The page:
Results for 'Jeroen J. G. Geurts'

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  1. Sleeping Beauty and the Dynamics of de Se Beliefs.Christopher J. G. Meacham - 2008 - Philosophical Studies 138 (2):245-269.
    This paper examines three accounts of the sleeping beauty case: an account proposed by Adam Elga, an account proposed by David Lewis, and a third account defended in this paper. It provides two reasons for preferring the third account. First, this account does a good job of capturing the temporal continuity of our beliefs, while the accounts favored by Elga and Lewis do not. Second, Elga’s and Lewis’ treatments of the sleeping beauty case lead to highly counterintuitive consequences. The proposed (...)
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  2. Representation Theorems and the Foundations of Decision Theory.Christopher J. G. Meacham & Jonathan Weisberg - 2011 - Australasian Journal of Philosophy 89 (4):641 - 663.
    Representation theorems are often taken to provide the foundations for decision theory. First, they are taken to characterize degrees of belief and utilities. Second, they are taken to justify two fundamental rules of rationality: that we should have probabilistic degrees of belief and that we should act as expected utility maximizers. We argue that representation theorems cannot serve either of these foundational purposes, and that recent attempts to defend the foundational importance of representation theorems are unsuccessful. As a result, we (...)
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  3. Ur-Priors, Conditionalization, and Ur-Prior Conditionalization.Christopher J. G. Meacham - 2016 - Ergo: An Open Access Journal of Philosophy 3.
    Conditionalization is a widely endorsed rule for updating one’s beliefs. But a sea of complaints have been raised about it, including worries regarding how the rule handles error correction, changing desiderata of theory choice, evidence loss, self-locating beliefs, learning about new theories, and confirmation. In light of such worries, a number of authors have suggested replacing Conditionalization with a different rule — one that appeals to what I’ll call “ur-priors”. But different authors have understood the rule in different ways, and (...)
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  4. Two Mistakes Regarding the Principal Principle.Christopher J. G. Meacham - 2010 - British Journal for the Philosophy of Science 61 (2):407-431.
    This paper examines two mistakes regarding David Lewis’ Principal Principle that have appeared in the recent literature. These particular mistakes are worth looking at for several reasons: The thoughts that lead to these mistakes are natural ones, the principles that result from these mistakes are untenable, and these mistakes have led to significant misconceptions regarding the role of admissibility and time. After correcting these mistakes, the paper discusses the correct roles of time and admissibility. With these results in hand, the (...)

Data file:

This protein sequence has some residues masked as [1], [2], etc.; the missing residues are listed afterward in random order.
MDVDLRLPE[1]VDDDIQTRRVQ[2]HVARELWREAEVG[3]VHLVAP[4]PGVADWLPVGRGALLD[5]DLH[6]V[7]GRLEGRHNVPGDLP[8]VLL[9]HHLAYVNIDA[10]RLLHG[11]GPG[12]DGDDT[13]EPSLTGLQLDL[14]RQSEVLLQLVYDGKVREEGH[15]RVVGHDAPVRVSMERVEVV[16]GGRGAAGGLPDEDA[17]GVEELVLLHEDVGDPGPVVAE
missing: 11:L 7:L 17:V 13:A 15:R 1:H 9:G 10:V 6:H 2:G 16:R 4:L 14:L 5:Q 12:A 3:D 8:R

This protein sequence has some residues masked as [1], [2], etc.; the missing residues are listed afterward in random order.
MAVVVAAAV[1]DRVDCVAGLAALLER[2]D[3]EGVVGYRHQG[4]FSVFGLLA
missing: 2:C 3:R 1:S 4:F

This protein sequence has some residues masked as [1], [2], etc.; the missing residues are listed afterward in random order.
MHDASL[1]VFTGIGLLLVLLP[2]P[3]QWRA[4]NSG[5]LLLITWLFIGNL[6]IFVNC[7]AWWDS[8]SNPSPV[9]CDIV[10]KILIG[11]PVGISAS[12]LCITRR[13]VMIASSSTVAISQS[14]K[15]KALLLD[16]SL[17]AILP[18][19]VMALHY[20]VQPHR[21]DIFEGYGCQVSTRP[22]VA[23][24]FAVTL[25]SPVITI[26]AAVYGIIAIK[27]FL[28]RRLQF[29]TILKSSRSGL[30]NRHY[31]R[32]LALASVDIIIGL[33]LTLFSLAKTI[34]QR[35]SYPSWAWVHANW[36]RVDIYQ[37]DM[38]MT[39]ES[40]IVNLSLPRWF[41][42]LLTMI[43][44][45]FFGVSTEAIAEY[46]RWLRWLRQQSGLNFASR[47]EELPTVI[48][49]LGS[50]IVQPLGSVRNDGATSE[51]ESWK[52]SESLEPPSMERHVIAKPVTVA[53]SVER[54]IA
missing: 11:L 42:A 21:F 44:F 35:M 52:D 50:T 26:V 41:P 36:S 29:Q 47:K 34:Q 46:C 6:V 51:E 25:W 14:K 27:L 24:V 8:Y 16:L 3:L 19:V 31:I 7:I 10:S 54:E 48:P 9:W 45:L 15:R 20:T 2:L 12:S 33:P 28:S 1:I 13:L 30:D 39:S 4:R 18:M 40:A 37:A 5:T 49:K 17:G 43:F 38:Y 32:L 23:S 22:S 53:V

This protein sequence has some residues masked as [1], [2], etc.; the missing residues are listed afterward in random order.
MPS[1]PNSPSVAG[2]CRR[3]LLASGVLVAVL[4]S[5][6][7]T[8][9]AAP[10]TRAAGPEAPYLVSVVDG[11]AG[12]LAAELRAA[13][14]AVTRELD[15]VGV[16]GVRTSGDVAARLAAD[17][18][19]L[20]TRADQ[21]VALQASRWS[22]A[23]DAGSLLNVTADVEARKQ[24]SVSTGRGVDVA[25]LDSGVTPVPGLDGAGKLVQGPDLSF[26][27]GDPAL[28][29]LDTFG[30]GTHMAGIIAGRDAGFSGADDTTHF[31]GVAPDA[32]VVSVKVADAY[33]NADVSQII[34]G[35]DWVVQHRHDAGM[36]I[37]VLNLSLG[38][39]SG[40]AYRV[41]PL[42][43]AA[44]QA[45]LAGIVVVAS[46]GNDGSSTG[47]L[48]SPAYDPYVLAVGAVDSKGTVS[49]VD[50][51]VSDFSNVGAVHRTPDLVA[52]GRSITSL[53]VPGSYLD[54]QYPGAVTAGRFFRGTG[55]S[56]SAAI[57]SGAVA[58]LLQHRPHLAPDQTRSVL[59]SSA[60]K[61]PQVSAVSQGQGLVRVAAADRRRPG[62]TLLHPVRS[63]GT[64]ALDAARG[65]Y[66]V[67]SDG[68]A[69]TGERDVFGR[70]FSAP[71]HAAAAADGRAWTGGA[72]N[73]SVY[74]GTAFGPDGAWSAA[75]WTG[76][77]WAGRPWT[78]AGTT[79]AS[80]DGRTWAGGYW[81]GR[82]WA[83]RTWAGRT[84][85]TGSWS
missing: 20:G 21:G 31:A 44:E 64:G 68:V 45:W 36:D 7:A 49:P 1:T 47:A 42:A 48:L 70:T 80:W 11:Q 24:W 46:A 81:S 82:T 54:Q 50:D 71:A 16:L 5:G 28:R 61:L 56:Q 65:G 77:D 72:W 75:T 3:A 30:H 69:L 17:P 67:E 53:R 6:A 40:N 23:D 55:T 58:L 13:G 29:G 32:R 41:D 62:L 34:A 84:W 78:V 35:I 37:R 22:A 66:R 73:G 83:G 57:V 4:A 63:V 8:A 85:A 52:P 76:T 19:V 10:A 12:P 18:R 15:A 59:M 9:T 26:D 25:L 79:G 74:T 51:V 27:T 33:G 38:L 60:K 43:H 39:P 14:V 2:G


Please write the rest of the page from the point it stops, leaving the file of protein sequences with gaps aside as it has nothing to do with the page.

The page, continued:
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  5. No Work For a Theory of Universals.M. Eddon & Christopher J. G. Meacham - 2015 - In Jonathan Schaffer & Barry Loewer (eds.), A Companion to David Lewis. Wiley-Blackwell. pp. 116-137.
    Several variants of Lewis's Best System Account of Lawhood have been proposed that avoid its commitment to perfectly natural properties. There has been little discussion of the relative merits of these proposals, and little discussion of how one might extend this strategy to provide natural property-free variants of Lewis's other accounts, such as his accounts of duplication, intrinsicality, causation, counterfactuals, and reference. We undertake these projects in this paper. We begin by providing a framework for classifying and assessing the variants (...)
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  6. Understanding Conditionalization.Christopher J. G. Meacham - 2015 - Canadian Journal of Philosophy 45 (5):767-797.
    At the heart of the Bayesianism is a rule, Conditionalization, which tells us how to update our beliefs. Typical formulations of this rule are underspecified. This paper considers how, exactly, this rule should be formulated. It focuses on three issues: when a subject’s evidence is received, whether the rule prescribes sequential or interval updates, and whether the rule is narrow or wide scope. After examining these issues, it argues that there are two distinct and equally viable versions of Conditionalization to (...)
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  7. Unravelling the Tangled Web: Continuity, Internalism, Non-Uniqueness and Self-Locating Beliefs.Christopher J. G. Meacham - 2010 - In Tamar Szabo Gendler & John Hawthorne (eds.), Oxford Studies in Epistemology Volume 3. Oxford University Press. pp. 86.
    A number of cases involving self-locating beliefs have been discussed in the Bayesian literature. I suggest that many of these cases, such as the sleeping beauty case, are entangled with issues that are independent of self-locating beliefs per se. In light of this, I propose a division of labor: we should address each of these issues separately before we try to provide a comprehensive account of belief updating. By way of example, I sketch some ways of extending Bayesianism in order (...)
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  8. Person-Affecting Views and Saturating Counterpart Relations.Christopher J. G. Meacham - 2012 - Philosophical Studies 158 (2):257-287.